The importance of the ‘soft’ side of things means that the design phase of an implementation should be less about technical questions like how to make data populate and more about issues (like data architecture and flow) that impact the system’s capabilities and how it will operate. A crucial initial step is to bring stakeholders together and facilitate communication and discussion around those overarching design and implementation issues. That helps stakeholders define and align on their goals.

Those discussions should include talking through what works well – and what does not – with their current system and processes. Other action items include educating stakeholders about the new software’s capabilities, helping them understand how best to leverage the new system to resolve the deficiencies of the status quo, and working with them to design new processes that improve efficiency and communication.

So, soft skills are a must-have for implementing legal tech software?

Yes, if you want to do it right. During the design phase of an implementation, soft skills:

  • Help stakeholders understand the capabilities (and any limitations) of the new system
  • Aid stakeholders in redesigning their processes when needed to take full advantage of the new system while still ensuring their needs are met
  • Assist in translating between the stakeholders and the technical team to ensure that the final system design fully addresses the stakeholders’ functional requirements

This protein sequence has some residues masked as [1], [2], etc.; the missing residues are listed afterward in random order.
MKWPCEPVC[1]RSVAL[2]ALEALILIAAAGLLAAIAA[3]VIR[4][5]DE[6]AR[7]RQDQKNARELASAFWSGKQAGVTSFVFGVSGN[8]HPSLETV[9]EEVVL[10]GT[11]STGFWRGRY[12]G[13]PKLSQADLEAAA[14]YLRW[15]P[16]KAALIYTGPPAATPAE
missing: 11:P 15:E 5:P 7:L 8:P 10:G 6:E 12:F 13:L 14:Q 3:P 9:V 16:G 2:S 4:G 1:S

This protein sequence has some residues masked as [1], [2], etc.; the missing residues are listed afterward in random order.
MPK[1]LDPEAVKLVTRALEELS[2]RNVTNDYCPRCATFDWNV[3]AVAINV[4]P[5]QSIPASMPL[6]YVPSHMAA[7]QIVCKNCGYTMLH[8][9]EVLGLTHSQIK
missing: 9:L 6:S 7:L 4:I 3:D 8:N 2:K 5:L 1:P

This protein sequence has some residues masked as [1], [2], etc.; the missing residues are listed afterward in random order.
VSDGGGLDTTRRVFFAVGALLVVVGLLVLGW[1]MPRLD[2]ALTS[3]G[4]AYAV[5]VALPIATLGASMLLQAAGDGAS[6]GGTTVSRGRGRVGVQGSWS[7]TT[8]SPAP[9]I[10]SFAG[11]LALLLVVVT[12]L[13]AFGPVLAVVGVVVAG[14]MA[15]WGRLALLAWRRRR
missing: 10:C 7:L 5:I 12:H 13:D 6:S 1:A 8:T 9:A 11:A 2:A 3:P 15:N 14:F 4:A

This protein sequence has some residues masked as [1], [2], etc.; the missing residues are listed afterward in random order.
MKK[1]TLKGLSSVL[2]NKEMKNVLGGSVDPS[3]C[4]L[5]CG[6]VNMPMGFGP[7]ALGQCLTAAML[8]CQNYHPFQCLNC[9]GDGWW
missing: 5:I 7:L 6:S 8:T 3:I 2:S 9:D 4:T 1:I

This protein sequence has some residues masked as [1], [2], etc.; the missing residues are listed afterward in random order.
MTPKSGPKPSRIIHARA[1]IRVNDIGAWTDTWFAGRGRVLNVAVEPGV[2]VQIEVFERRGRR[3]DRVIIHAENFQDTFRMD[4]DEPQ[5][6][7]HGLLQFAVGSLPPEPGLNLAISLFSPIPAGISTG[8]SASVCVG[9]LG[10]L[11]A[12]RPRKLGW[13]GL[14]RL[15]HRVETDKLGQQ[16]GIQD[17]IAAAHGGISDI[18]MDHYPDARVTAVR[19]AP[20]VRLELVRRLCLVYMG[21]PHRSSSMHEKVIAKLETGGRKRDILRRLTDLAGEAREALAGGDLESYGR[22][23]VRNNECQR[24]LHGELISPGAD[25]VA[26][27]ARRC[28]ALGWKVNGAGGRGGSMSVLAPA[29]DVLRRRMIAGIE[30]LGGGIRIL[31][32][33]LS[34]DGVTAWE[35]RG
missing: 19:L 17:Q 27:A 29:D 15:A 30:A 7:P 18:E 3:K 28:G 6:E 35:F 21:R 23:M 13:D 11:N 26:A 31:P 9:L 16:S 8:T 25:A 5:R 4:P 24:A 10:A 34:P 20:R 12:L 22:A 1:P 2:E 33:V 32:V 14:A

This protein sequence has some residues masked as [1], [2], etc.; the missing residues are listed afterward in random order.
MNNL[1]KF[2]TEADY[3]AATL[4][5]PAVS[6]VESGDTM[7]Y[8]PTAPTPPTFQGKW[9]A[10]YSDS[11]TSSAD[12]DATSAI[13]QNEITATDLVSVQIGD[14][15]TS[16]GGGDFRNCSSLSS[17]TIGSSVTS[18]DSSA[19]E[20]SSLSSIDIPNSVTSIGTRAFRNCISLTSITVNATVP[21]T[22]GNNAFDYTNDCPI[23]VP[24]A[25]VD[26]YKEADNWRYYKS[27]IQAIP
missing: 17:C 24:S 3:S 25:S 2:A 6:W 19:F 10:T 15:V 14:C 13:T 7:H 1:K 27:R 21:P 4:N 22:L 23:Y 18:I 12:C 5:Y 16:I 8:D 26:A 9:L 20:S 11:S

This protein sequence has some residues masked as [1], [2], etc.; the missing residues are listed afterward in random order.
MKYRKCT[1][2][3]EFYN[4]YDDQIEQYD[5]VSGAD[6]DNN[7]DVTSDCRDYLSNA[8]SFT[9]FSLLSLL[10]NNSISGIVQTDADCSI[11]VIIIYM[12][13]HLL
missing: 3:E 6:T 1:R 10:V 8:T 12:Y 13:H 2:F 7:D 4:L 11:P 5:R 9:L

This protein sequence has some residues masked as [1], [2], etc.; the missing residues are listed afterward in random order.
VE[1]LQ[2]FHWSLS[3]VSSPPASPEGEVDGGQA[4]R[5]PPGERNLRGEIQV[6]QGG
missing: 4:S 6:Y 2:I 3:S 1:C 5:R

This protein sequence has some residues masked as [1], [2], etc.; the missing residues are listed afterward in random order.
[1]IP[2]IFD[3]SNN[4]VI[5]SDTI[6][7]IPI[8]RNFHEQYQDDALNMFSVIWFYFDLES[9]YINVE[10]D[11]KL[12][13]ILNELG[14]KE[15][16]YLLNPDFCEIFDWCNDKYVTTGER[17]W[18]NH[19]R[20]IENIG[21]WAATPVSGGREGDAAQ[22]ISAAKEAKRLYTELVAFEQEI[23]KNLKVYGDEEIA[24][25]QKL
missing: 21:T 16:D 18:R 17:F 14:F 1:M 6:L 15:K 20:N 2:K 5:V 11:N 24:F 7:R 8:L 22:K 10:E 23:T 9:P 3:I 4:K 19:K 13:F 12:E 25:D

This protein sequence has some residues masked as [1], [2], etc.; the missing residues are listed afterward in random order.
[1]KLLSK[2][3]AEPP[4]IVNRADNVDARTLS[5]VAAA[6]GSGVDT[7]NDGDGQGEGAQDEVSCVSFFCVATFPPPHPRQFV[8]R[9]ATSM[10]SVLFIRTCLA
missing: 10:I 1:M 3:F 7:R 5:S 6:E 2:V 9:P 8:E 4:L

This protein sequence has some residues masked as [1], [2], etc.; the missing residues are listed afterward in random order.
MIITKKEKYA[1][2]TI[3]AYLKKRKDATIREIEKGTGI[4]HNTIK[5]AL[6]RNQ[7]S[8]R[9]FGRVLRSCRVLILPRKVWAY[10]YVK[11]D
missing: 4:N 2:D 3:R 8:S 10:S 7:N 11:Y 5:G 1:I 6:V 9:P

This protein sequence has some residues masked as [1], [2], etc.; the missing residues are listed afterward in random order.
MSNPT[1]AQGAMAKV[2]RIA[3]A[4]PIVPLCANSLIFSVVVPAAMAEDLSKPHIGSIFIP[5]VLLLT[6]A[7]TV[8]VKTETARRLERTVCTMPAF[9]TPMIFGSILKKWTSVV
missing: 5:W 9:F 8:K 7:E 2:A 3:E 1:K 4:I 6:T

• Spur stakeholders to talk, share ideas, see their ideas flow from start to finish, and understand how their ideas can have an exponential impact by utilising the new system
  • Provide guidance, honest feedback, and guardrails on communications
  • Prevent communication breakdowns that may lead to a failed implementation

Throughout, it is important to reinforce the concept that legal tech is a conduit – a tool for communicating information from one party to multiple parties to fulfill a need, share ideas, set standards, and exchange ideas.

Ironically, by utilising soft skills in the design phase of a legal tech implementation, you can better facilitate the communication and collaboration that legal tech enables and thereby ensure that the configuration of a well-designed system, in turn, facilitates better communication. In that sense, the new system becomes a way to improve the use of soft skills across an entire department or organisation.

Stay tuned for future articles in which we’ll discuss why legal tech implementations fail, what happens when communication breaks down, and how best to communicate with stakeholders throughout the implementation process.

What matters more than features and performance when implementing legal tech? As our Elevate colleagues know, the ‘soft skills’ of implementers are the make-or-break factor, for two reasons.